ExpressRoute for Microsoft cloud connectivity
Summary: Understand how ExpressRoute can help you with faster and more reliable connections to Microsoft's cloud services and platforms.
ExpressRoute provides a private, dedicated, high-throughput network connection to Microsoft's cloud.
ExpressRoute to the Microsoft cloud
Here is the networking path to the Microsoft cloud without an ExpressRoute connection.
Figure 1: The networking path without ExpressRoute
Figure 1 shows the typical path between an on-premises network and the Microsoft cloud. The on-premises network edge connects to the Internet through a WAN link to an ISP. The traffic then travels across the Internet to the edge of the Microsoft cloud. Cloud offerings within the Microsoft cloud include Office 365, Microsoft Azure, Microsoft Intune, and Dynamics 365. Users of an organization can be located on the on-premises network or on the Internet.
Without an ExpressRoute connection, the only part of the traffic path to the Microsoft cloud that you can control (and have a relationship with the service provider) is the link between your on-premises network edge and your ISP.
The path between your ISP and the Microsoft cloud edge is a best-effort delivery system on the Internet subject to outages, traffic congestion, and monitoring by malicious users.
Users on the Internet, such as roaming or remote users, send their traffic to the Microsoft cloud over the Internet.
Here are the networking paths to the Microsoft cloud with an ExpressRoute connection.
Figure 2: The networking paths with ExpressRoute
Figure 2 shows two networking paths. Traffic to Microsoft Intune travels the same path as normal Internet traffic. Traffic to Office 365, Microsoft Azure, and Dynamics 365 travels across the ExpressRoute connection, a dedicated path between the edge of the on-premises network and the edge of the Microsoft cloud.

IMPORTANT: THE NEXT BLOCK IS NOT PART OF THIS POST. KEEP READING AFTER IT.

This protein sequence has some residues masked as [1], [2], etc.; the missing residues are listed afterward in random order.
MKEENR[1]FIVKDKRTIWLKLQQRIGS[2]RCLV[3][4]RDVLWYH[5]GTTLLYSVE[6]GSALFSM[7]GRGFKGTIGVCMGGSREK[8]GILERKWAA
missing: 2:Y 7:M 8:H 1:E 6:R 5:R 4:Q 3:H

With an ExpressRoute connection, you now have control, through a relationship with your service provider, over the entire traffic path from your edge to the Microsoft cloud edge. This connection can offer predictable performance and a 99.95% uptime SLA.
You can now count on predictable throughput and latency, based on your service provider's connection, to Office 365, Azure, and Dynamics 365 services. ExpressRoute connections to Microsoft Intune are not supported at this time.
Traffic sent over the ExpressRoute connection is no longer subject to Internet outages, traffic congestion, and monitoring.
Users on the Internet, such as roaming or remote users, still send their traffic to the Microsoft cloud over the Internet. One exception is traffic to an intranet line of business application hosted in Azure IaaS, which is sent over the ExpressRoute connection via a remote access connection to the on-premises network.
Even with an ExpressRoute connection, some traffic is still sent over the Internet, such as DNS queries, certificate revocation list checking, and content delivery network (CDN) requests.
See these additional resources for more information:
Advantages of ExpressRoute for Azure
Here are some advantages of using ExpressRoute for Azure-based cloud services:
Predictable performance: With a dedicated path to the edge of the Microsoft cloud, your performance is not subject to Internet provider outages and spikes in Internet traffic. You can determine and hold your providers accountable to a throughput and latency SLA to the Microsoft cloud.
Data privacy for your traffic: Traffic sent over your dedicated ExpressRoute connection is not subject to Internet monitoring or packet capture and analysis by malicious users. It is as secure as using Multiprotocol Label Switching (MPLS)-based WAN links.